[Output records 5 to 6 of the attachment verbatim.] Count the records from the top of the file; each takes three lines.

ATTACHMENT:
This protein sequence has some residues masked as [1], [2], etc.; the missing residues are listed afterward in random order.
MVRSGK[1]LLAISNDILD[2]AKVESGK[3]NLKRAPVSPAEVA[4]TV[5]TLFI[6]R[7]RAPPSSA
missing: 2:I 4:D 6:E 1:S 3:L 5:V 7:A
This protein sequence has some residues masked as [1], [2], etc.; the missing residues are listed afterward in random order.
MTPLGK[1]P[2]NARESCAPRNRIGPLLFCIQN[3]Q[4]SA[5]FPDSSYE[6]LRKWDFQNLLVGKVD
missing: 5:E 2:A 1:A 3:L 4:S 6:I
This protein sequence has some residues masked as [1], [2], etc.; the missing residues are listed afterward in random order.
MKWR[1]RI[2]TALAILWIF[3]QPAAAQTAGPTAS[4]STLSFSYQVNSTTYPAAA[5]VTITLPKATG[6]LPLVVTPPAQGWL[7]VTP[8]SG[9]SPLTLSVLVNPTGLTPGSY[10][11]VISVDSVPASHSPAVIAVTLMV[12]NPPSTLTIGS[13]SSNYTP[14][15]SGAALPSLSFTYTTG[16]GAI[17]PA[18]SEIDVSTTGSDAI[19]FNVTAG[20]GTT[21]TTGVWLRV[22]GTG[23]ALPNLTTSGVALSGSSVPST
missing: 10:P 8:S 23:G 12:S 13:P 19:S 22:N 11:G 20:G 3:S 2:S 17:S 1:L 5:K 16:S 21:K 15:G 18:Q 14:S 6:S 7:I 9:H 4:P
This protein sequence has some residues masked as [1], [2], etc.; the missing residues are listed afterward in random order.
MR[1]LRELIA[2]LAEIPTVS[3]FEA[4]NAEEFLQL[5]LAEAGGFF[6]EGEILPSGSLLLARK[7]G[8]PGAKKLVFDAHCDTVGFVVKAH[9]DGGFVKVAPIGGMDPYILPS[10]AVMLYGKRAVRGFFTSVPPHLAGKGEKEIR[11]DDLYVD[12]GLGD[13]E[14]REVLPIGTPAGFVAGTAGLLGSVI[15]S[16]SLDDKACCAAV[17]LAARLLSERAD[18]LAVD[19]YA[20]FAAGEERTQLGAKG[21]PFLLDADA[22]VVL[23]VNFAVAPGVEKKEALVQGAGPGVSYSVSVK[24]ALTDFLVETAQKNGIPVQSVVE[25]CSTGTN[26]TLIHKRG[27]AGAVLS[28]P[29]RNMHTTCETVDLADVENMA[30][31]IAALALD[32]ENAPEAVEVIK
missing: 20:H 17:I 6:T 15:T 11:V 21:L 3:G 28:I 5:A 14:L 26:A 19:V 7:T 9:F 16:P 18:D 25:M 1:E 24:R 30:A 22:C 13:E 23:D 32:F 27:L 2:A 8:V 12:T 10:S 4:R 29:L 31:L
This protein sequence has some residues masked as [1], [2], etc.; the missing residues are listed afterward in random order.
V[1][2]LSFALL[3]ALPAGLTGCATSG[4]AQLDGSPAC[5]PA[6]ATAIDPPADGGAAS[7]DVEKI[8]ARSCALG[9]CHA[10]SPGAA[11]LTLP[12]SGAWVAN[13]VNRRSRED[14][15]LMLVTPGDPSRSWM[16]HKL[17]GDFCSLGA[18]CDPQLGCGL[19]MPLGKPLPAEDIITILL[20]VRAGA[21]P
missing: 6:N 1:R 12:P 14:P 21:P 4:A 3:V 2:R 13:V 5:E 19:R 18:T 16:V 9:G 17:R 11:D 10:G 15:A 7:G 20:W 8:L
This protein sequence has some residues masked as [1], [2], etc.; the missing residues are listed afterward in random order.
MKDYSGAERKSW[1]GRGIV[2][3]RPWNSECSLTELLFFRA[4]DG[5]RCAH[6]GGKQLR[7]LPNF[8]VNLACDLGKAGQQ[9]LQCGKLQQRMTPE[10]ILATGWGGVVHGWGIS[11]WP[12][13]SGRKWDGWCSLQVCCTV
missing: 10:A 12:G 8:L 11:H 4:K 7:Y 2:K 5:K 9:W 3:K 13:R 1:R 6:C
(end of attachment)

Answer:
This protein sequence has some residues masked as [1], [2], etc.; the missing residues are listed afterward in random order.
V[1][2]LSFALL[3]ALPAGLTGCATSG[4]AQLDGSPAC[5]PA[6]ATAIDPPADGGAAS[7]DVEKI[8]ARSCALG[9]CHA[10]SPGAA[11]LTLP[12]SGAWVAN[13]VNRRSRED[14][15]LMLVTPGDPSRSWM[16]HKL[17]GDFCSLGA[18]CDPQLGCGL[19]MPLGKPLPAEDIITILL[20]VRAGA[21]P
missing: 6:N 1:R 12:P 14:P 21:P 4:A 3:V 2:R 13:V 5:E 19:R 18:T 16:V 9:G 17:R 11:D 10:G 15:A 7:G 20:W 8:L
This protein sequence has some residues masked as [1], [2], etc.; the missing residues are listed afterward in random order.
MKDYSGAERKSW[1]GRGIV[2][3]RPWNSECSLTELLFFRA[4]DG[5]RCAH[6]GGKQLR[7]LPNF[8]VNLACDLGKAGQQ[9]LQCGKLQQRMTPE[10]ILATGWGGVVHGWGIS[11]WP[12][13]SGRKWDGWCSLQVCCTV
missing: 10:A 12:G 8:L 11:H 4:K 7:Y 2:K 5:K 9:W 3:K 13:R 1:R 6:C